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Guide on How to Write University Essays, Courseworks, Assignments and Dissertations

Flexible Employment

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The labour market experiences of older workers have changed markedly in recent decades. Men in particular are on average leaving work earlier. This is where flexible employment plays a role. People who lose their jobs in their 50s and 60s have found it increasingly difficult to re-establish themselves in a career. Economic inactivity among this age group has grown, whether resulting from people taking early retirement or from people losing their jobs and getting discouraged in the search for a new one. Many commentators have been asking whether there are alternatives to the experience of an abrupt and perhaps premature departure from work, a form of transition that can prevent valuable economic potential from being tapped in a period in which the younger labour force will be shrinking. Here comes in the concept of flexible employment. (JRF, 2007)

 

Some of the increasing number of people leaving work before the official pension age is likely to benefit from more flexible jobs that bridge the gap between permanent full-time work and retirement.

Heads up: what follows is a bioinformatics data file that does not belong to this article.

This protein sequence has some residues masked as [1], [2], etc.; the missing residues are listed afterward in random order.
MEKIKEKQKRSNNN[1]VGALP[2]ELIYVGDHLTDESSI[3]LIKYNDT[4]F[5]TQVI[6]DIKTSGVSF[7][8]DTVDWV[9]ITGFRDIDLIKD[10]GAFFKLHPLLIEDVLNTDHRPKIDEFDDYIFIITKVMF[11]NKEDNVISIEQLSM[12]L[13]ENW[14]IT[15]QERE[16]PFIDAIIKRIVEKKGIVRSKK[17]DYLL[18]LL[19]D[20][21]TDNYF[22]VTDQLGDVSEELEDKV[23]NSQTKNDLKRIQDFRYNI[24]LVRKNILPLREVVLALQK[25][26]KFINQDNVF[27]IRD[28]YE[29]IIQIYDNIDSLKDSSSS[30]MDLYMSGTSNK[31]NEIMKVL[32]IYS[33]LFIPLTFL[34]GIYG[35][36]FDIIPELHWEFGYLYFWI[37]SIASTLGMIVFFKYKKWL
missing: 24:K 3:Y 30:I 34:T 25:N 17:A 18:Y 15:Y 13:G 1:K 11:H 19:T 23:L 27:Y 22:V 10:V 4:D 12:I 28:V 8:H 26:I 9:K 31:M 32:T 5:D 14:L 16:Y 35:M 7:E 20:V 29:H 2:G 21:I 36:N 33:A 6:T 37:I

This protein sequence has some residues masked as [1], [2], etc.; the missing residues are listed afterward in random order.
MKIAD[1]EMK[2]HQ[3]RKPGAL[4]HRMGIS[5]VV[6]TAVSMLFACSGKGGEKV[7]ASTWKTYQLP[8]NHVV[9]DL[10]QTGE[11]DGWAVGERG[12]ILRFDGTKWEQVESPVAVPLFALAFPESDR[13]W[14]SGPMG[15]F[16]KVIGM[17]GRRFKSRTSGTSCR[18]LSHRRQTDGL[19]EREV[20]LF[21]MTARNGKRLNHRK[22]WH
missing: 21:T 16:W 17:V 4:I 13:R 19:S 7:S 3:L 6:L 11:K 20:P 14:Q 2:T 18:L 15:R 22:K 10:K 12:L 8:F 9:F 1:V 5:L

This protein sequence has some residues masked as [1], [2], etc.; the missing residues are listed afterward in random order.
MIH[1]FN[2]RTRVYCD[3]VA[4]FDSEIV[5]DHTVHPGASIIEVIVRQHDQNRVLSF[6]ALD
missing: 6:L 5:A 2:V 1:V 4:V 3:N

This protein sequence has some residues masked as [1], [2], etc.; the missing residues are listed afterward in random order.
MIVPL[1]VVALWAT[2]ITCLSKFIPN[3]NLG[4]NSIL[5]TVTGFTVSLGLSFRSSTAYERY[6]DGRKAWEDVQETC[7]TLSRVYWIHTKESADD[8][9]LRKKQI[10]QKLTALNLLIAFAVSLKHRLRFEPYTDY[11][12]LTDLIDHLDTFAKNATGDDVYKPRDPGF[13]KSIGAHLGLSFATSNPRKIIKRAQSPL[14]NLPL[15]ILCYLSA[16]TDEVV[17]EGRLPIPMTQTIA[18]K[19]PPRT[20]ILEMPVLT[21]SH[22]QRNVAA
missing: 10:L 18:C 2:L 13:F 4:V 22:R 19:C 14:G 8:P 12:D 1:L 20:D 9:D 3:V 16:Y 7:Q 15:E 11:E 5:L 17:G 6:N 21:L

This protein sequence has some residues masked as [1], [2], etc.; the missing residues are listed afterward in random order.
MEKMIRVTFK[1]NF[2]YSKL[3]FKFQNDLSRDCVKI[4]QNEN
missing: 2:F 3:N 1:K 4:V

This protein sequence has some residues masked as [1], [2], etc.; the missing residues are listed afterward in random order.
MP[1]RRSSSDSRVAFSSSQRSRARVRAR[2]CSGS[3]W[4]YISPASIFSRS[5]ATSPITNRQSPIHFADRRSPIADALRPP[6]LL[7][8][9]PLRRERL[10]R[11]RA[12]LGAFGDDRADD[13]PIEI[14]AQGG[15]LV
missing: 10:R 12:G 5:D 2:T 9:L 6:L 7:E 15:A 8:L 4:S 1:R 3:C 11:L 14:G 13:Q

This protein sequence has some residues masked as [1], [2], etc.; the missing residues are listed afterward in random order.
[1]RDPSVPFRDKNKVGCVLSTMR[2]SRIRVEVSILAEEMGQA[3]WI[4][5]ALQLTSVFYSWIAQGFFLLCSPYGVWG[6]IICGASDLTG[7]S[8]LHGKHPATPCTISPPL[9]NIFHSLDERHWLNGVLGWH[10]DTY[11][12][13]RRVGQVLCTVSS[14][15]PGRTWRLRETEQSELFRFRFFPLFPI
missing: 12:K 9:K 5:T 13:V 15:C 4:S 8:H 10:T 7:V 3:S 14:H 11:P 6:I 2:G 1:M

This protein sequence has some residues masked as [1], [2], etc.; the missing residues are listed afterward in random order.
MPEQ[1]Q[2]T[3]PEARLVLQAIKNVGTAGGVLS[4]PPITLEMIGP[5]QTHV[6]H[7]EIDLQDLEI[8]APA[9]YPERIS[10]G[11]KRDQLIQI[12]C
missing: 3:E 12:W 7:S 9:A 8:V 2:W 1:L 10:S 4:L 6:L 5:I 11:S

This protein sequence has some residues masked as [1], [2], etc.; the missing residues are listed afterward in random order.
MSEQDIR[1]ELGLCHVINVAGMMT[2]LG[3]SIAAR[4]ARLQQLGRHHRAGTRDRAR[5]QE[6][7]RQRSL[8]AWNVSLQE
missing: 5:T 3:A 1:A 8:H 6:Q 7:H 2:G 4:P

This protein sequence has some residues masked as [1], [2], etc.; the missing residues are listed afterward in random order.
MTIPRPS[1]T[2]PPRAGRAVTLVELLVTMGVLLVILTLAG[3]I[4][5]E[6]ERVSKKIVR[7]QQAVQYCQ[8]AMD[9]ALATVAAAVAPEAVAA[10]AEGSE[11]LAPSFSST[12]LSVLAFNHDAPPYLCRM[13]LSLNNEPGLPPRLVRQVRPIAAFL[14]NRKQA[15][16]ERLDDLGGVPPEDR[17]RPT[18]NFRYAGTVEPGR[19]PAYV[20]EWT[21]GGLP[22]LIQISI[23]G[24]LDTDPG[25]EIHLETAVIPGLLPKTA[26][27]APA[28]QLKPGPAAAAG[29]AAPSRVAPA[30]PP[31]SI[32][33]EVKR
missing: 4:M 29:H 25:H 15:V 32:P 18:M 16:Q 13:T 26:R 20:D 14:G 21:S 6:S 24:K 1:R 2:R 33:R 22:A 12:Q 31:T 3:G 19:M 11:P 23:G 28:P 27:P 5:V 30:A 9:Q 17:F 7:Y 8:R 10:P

Research indicates that certain advantages seemed to enable some people to leave work as a positive choice. Workers over 50 were more likely to leave jobs if they had been with their present employer for longer, and therefore were more likely to have accumulated savings and pension entitlements. So were those who had paid off their mortgages. On the other hand, people were more likely to leave full-time jobs if they had health problems, especially low-paid men. For this group, ‘early retirement’ is more likely to have been the result of an inability to stay in employment, rather than a positive choice to leave it. As men get older, the probability of leaving work increases sharply. While the researchers did not have the data to test whether this was due to age discrimination, it is certainly consistent with that interpretation. (http://www.jrf.org.uk/)

 

Women also became increasingly likely to exit employment as they got closer to state retirement age. As with men, they were also more likely to leave if they had health problems or owned their home outright. Unlike men however, older women were more likely to stay in permanent full-time employment if they were in relatively good jobs.

(JRF, 2007)

 

Outlawing age discrimination and introducing policies for flexible retirement are goals of the UK government.  “There are too many men and women in their 50s and early 60s who would like another job, but because of age discrimination find it almost impossible to get one. There’s something ridiculous about being told at 53 or 54 that you are too old when you have another 30 years of life ahead.” Here comes in hand the concept of flexible employment combining a balance between work and home life through flexible working practices. (Flexibility, 2006)